Friday, February 10, 2006

The siege of Tobruk saw a continual movement of men in and out of the fortress

The siege of Tobruk lasted for 8 months. Tobruk was only relieved in December 1941, during the Crusader battles, when the German position collapsed under the British attack that had been salvaged by General Auchinleck.

The whole movement of shipping was engineered so that ships were only in port, being unloaded in the night, and then were gone by daylight. In May 1941, an average of 84 tons of supplies per day were brought into Tobruk. The goal had been to bring at least 70 tons a day, so that was surpassed. In June, they were able to increase the supplies brought in to 94 tons per day.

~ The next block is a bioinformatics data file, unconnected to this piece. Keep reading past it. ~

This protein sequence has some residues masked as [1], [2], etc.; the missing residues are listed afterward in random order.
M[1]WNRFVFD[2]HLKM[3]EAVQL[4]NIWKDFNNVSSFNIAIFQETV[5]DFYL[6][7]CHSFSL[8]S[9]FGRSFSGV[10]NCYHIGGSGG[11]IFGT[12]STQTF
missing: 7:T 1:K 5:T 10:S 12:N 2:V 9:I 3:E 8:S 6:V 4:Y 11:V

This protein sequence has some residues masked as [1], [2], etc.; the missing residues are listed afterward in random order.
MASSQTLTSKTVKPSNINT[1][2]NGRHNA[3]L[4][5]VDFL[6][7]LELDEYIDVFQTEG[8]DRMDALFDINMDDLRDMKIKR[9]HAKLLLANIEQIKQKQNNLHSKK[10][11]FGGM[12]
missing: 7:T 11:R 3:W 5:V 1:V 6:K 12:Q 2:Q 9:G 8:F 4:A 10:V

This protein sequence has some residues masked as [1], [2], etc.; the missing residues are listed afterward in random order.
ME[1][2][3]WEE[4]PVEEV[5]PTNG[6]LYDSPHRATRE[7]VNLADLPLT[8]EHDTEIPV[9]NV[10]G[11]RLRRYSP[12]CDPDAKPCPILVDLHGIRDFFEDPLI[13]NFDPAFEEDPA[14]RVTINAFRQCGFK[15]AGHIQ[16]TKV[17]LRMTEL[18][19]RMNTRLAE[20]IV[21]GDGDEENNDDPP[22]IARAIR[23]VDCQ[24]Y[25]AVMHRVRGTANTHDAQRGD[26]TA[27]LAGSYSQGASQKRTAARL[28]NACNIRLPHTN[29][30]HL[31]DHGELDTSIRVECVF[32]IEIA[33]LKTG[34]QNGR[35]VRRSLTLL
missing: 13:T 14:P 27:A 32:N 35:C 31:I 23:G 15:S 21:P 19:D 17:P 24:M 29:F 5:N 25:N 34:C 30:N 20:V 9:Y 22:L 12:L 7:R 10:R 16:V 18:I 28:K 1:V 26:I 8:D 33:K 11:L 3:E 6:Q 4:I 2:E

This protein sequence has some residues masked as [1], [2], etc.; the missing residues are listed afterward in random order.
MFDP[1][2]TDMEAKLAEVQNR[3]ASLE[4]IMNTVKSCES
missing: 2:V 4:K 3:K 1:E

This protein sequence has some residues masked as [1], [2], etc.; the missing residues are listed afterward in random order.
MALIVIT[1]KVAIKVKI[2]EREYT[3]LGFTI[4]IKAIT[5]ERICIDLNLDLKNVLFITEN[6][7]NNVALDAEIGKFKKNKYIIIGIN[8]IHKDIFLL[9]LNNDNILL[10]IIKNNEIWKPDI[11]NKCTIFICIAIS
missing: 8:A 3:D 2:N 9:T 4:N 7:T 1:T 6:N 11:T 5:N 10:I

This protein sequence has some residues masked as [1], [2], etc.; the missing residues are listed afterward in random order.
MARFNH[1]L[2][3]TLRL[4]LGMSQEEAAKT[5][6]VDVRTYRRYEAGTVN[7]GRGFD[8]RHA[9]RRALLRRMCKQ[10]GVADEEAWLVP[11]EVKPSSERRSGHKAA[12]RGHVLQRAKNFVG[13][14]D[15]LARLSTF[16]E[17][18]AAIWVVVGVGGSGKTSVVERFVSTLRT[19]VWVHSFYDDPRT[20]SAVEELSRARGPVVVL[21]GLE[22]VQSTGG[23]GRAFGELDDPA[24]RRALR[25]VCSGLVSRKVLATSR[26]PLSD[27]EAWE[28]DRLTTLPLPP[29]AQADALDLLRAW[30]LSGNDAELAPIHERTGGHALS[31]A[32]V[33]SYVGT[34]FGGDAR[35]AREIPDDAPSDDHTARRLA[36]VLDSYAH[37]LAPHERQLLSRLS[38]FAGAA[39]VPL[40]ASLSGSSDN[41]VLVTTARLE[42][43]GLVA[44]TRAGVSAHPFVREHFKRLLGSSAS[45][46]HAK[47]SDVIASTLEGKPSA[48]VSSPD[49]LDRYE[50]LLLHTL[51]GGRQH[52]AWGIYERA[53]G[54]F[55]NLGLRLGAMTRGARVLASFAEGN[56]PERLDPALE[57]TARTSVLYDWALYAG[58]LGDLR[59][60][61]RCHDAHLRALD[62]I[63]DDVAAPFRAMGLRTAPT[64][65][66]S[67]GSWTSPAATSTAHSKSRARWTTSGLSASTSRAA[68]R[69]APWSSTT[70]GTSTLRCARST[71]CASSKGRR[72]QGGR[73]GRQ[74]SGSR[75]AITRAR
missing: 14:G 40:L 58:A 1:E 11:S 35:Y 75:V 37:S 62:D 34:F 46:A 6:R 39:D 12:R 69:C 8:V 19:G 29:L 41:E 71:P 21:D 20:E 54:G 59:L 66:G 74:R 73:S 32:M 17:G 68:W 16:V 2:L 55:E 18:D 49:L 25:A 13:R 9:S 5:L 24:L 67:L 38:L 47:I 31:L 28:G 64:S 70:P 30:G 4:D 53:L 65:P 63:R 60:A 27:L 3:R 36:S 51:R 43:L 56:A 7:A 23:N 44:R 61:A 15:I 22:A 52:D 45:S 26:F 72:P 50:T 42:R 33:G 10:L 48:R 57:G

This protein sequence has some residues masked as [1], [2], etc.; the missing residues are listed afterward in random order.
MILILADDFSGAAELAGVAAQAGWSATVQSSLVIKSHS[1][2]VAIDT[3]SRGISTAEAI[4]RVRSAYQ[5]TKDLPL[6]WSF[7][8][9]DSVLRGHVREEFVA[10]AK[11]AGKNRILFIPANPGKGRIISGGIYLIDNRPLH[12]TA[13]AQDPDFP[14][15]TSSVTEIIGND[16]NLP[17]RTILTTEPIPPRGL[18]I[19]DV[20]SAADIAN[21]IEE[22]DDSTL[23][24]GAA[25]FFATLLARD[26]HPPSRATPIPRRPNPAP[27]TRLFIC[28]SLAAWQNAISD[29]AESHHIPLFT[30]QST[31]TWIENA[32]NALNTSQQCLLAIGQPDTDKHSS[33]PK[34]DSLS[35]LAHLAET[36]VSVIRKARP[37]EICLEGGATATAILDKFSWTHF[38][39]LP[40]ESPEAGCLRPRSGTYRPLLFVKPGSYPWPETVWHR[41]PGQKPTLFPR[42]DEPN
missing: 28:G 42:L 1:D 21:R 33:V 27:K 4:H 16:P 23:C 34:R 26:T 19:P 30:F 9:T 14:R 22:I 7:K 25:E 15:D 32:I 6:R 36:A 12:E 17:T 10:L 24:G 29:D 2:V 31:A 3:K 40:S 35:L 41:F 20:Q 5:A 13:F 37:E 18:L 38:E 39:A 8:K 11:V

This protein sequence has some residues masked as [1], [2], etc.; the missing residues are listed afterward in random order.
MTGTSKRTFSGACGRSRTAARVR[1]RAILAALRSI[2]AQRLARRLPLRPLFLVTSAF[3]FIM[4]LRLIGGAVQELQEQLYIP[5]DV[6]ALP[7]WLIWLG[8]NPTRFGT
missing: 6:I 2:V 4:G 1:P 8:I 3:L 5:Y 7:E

Naval losses were high, during the month of June, as the Australian sloop Auckland was sunk, as was the Australian destroyer Waterhen. Destroyers played a prominent part in the continuing supply operation, and they operated in pairs.

This is based on the account in Vol.II of the Official History.

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